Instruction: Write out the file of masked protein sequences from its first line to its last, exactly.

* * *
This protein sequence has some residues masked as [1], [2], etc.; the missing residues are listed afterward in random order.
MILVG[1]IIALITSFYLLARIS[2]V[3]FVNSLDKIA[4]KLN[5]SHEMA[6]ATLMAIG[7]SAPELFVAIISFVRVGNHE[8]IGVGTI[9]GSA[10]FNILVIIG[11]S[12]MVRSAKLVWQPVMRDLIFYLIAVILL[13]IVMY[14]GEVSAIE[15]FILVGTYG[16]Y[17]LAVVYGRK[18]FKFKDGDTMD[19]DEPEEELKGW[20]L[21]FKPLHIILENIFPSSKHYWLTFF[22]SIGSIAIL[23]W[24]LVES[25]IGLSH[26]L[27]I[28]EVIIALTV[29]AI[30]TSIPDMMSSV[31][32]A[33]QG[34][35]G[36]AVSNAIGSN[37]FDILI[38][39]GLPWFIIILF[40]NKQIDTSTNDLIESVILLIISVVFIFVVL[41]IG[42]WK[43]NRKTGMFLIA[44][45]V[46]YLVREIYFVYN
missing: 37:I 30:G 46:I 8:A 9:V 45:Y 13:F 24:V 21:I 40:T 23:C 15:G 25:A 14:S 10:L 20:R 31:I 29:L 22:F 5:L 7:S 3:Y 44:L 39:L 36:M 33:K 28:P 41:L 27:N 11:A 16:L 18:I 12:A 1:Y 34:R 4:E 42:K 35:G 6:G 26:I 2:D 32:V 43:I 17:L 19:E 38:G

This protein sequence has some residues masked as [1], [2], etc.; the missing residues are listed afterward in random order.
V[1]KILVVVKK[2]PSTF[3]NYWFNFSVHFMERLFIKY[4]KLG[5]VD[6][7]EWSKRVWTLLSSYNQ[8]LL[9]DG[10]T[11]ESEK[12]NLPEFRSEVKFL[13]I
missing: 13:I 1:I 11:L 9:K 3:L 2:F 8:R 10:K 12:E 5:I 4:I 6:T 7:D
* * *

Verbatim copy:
This protein sequence has some residues masked as [1], [2], etc.; the missing residues are listed afterward in random order.
MILVG[1]IIALITSFYLLARIS[2]V[3]FVNSLDKIA[4]KLN[5]SHEMA[6]ATLMAIG[7]SAPELFVAIISFVRVGNHE[8]IGVGTI[9]GSA[10]FNILVIIG[11]S[12]MVRSAKLVWQPVMRDLIFYLIAVILL[13]IVMY[14]GEVSAIE[15]FILVGTYG[16]Y[17]LAVVYGRK[18]FKFKDGDTMD[19]DEPEEELKGW[20]L[21]FKPLHIILENIFPSSKHYWLTFF[22]SIGSIAIL[23]W[24]LVES[25]IGLSH[26]L[27]I[28]EVIIALTV[29]AI[30]TSIPDMMSSV[31][32]A[33]QG[34][35]G[36]AVSNAIGSN[37]FDILI[38][39]GLPWFIIILF[40]NKQIDTSTNDLIESVILLIISVVFIFVVL[41]IG[42]WK[43]NRKTGMFLIA[44][45]V[46]YLVREIYFVYN
missing: 37:I 30:G 46:I 8:A 9:V 45:Y 13:F 24:V 21:I 40:T 23:C 15:G 25:A 14:S 10:L 20:R 31:I 29:L 22:F 5:L 7:S 3:Y 44:L 39:L 36:M 33:K 28:P 41:L 27:N 11:A 16:L 18:I 12:A 1:Y 34:R 4:E 42:K 35:G 6:G 26:I 2:D 32:V 43:I 17:L 19:E 38:G

This protein sequence has some residues masked as [1], [2], etc.; the missing residues are listed afterward in random order.
V[1]KILVVVKK[2]PSTF[3]NYWFNFSVHFMERLFIKY[4]KLG[5]VD[6][7]EWSKRVWTLLSSYNQ[8]LL[9]DG[10]T[11]ESEK[12]NLPEFRSEVKFL[13]I
missing: 13:I 1:I 11:L 9:K 3:L 2:F 8:R 10:K 12:E 5:I 4:I 6:T 7:D